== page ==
Then came the Magna Carta outlining a world where everyone played by almost the same rules. It started as a way of making peace between an unpopular king and his barons. Still a pretty elitist thing. But it spread to include the masses and lead to the wonderful place in history we are living in now: the democracy.
The industrial revolution and protection of intellectual property handed even more rights to everyday folks that were unlucky enough to not be nobles.
You could have an idea that improved the lives of others, put it into reality and build yourself a better life than all your ancestors.
This lead to inventions, and industrial age and the rise of those that could bring better goods and services to their fellow citizens. It helped build capitalistic enterprises where the one creating value could be in no connection with networks of power or debt. It still relied on them but they were not prerequisites.
We then ended up with computers, the internet and AI and spaceships built by people that couldn’t chop off your head. These people called entrepreneurs rely on debt to finance their ideas rather than using it as an instrument of control. Because now, the value you provide to the world really matters.
There’s many ways you could define Bitcoin – a social perspective, an economic one, a political one. My favourite is that it is a decentralised quantifier of value.
My early childhood was spent in a communist regime, in the Eastern block of Europe. At that moment owning one dollar meant you were prone to investigation by the institutions of power of the state. Why do you have a foreign currency? Are you trying to topple our glorious economy by undermining our glorious currency? Do you not think our glorious nation is the best ever?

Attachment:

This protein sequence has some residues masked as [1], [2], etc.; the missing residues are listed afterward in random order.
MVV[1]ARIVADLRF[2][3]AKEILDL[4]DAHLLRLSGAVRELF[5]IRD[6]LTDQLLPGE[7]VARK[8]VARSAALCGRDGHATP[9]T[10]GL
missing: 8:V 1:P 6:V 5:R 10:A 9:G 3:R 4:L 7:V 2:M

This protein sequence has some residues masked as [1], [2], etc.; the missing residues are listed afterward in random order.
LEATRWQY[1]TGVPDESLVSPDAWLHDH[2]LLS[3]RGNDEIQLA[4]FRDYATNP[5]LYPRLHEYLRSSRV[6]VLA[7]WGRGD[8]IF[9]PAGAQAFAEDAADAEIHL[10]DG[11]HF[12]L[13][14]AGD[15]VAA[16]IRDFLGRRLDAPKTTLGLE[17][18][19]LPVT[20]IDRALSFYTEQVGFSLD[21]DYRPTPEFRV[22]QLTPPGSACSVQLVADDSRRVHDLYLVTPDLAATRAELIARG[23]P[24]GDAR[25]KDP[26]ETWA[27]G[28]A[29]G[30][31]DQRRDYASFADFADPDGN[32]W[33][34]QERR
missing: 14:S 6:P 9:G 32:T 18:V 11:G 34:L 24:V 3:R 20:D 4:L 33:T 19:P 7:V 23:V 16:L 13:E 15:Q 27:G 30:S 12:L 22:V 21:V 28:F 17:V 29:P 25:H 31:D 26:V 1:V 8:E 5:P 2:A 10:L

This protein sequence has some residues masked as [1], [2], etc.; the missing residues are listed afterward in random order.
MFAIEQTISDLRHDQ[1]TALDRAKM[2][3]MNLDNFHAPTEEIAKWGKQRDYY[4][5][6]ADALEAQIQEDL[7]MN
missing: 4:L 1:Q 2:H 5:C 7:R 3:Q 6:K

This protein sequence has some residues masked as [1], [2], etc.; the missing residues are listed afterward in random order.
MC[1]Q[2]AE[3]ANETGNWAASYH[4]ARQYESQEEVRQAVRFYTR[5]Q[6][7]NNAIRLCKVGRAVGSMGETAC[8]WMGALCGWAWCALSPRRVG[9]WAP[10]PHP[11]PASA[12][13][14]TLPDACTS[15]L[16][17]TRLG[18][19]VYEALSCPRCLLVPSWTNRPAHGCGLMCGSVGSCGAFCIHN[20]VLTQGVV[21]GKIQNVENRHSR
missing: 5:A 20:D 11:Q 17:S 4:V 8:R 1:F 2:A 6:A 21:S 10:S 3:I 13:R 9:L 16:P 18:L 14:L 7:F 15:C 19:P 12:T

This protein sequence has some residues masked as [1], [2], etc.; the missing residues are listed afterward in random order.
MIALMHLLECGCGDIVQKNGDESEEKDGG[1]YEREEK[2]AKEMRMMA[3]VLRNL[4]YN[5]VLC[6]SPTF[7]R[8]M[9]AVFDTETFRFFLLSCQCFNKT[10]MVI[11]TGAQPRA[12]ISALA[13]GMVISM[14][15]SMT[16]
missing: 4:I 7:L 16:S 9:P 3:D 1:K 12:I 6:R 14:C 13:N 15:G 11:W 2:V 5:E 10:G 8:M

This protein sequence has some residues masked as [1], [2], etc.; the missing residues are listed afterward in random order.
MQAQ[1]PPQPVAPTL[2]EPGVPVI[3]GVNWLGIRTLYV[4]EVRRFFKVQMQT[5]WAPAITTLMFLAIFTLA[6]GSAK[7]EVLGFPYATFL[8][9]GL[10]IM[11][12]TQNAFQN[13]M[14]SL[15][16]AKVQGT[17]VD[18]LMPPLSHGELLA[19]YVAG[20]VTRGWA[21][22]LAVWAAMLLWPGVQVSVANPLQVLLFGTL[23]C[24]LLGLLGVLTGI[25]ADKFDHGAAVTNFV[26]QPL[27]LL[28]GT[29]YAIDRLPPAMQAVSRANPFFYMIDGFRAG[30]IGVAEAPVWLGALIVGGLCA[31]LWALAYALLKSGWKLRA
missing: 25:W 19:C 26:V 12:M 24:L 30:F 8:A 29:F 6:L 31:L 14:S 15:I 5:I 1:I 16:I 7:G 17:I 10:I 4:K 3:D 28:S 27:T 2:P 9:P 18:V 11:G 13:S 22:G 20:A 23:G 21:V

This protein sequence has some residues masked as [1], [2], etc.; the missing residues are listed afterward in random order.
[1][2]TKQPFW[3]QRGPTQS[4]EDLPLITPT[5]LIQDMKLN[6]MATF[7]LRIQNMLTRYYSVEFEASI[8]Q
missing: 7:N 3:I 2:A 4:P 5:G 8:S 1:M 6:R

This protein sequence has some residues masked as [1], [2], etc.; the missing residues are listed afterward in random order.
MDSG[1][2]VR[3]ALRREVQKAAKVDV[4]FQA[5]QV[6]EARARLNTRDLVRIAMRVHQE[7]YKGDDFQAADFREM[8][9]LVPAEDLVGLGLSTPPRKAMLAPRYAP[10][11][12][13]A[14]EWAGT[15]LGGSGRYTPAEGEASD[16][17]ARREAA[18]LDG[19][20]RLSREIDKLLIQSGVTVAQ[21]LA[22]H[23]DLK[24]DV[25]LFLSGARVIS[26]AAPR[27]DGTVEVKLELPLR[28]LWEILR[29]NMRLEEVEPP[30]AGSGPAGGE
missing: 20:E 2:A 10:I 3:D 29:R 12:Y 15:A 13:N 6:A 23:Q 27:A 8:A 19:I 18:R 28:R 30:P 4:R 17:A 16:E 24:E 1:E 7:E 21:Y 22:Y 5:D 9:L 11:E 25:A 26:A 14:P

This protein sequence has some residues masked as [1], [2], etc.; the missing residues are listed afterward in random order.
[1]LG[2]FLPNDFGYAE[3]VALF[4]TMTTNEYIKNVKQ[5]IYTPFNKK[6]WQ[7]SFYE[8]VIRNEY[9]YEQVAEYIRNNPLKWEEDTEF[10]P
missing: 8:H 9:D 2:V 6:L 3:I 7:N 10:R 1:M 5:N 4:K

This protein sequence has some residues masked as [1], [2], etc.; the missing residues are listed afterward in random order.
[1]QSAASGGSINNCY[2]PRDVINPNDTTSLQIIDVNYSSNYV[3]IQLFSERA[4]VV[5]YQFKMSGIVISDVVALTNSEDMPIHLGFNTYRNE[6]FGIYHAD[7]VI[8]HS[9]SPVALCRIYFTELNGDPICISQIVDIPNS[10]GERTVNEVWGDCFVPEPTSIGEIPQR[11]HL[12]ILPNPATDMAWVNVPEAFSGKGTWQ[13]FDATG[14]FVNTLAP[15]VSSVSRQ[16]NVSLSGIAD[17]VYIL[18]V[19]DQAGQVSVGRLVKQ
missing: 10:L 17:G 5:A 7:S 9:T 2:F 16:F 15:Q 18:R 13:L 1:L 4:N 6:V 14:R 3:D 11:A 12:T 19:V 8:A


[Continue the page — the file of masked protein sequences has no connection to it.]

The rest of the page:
But the regime failed. It was not toppled. It just failed. It couldn’t provide enough value for its citizens. Its “value” was fake. It was worth whatever the central authority said it was worth. And this was bad. No central authority should tell you how much your work is worth, right?
Enter the mystical figure of Satoshi Nakamoto. Legend has it he (or she) came down from the bits and data heaven and handed us the secret to decentralised transactions. Bitcoin. The more people used it, the more valuable it was. No one controlled it, except if they owned 50% of the computing power that managed the system. Which was technically impossible.
Why bitcoin doesn’t matter?
Today, blockchain(s) hold hundreds of billions in value. They’re the next big thing. They will change the world. Those that don’t own bitcoin will starve and die a slow and painful death.
Except they wont.
Because they don’t hold formalised power. They don’t handle debt. However, they do store value.
This is what matters. If Bitcoin, or any other blockchain based currency will rule the world one day, that’s a good thing. But it probably won’t change how much power you hold, how your debt is handled and how much value you put in the world.
If you provide value, this can easily be translated into any currency.
If you own or owe debt, this will still be expressed in some form of currency. Centralised or decentralised.
And if you hold power you will most likely try to get a foothold in anything that might jeopardise your position.
So Bitcoin doesn’t matter. It’s a tool that can express value, debt or power. Tools seem to change but the pillars that shape our world stay the same. Invest in those.
Photo by André François McKenzie